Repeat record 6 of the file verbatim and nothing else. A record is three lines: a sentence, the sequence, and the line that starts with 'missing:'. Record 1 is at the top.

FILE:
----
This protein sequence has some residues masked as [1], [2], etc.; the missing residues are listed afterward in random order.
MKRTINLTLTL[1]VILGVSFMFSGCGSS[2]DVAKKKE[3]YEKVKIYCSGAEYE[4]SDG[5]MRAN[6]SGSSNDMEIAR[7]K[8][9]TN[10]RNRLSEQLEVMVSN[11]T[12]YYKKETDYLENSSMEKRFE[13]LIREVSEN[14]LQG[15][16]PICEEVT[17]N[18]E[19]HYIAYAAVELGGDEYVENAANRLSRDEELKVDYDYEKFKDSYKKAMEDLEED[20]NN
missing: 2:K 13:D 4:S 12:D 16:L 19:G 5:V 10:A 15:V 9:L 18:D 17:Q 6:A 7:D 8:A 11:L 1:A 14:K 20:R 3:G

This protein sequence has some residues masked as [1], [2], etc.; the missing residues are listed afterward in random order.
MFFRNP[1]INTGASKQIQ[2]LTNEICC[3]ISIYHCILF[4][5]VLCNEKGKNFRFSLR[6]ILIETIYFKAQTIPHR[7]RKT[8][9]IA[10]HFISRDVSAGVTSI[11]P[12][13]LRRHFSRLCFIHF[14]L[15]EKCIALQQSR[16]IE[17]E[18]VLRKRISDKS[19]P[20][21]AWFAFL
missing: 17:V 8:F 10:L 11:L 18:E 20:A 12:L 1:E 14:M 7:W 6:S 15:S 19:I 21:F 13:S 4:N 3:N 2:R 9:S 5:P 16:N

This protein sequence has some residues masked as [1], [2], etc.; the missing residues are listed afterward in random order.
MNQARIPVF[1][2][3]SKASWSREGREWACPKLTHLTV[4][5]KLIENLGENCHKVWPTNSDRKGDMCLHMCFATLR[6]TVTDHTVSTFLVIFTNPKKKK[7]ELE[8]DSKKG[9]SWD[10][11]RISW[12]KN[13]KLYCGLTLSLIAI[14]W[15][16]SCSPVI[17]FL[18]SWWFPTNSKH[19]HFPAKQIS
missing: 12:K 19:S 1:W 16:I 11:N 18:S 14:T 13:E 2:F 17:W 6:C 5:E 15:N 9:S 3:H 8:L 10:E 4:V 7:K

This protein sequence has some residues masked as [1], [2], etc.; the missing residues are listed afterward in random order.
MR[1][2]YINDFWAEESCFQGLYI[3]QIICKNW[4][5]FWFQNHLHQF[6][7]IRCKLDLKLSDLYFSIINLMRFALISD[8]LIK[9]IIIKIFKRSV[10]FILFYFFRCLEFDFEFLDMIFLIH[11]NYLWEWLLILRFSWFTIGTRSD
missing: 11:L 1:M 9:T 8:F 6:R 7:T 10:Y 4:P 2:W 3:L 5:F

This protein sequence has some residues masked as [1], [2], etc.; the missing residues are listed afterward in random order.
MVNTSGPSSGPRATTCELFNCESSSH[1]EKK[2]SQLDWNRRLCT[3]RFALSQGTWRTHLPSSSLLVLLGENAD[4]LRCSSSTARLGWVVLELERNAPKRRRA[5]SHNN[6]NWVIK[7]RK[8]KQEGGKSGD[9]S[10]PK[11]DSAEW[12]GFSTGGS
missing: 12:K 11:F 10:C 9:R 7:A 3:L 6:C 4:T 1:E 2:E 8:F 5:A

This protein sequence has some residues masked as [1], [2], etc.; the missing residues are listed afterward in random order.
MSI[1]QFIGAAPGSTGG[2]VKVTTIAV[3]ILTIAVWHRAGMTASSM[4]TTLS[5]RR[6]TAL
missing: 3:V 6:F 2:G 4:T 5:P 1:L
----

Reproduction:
This protein sequence has some residues masked as [1], [2], etc.; the missing residues are listed afterward in random order.
MSI[1]QFIGAAPGSTGG[2]VKVTTIAV[3]ILTIAVWHRAGMTASSM[4]TTLS[5]RR[6]TAL
missing: 3:V 6:F 2:G 4:T 5:P 1:L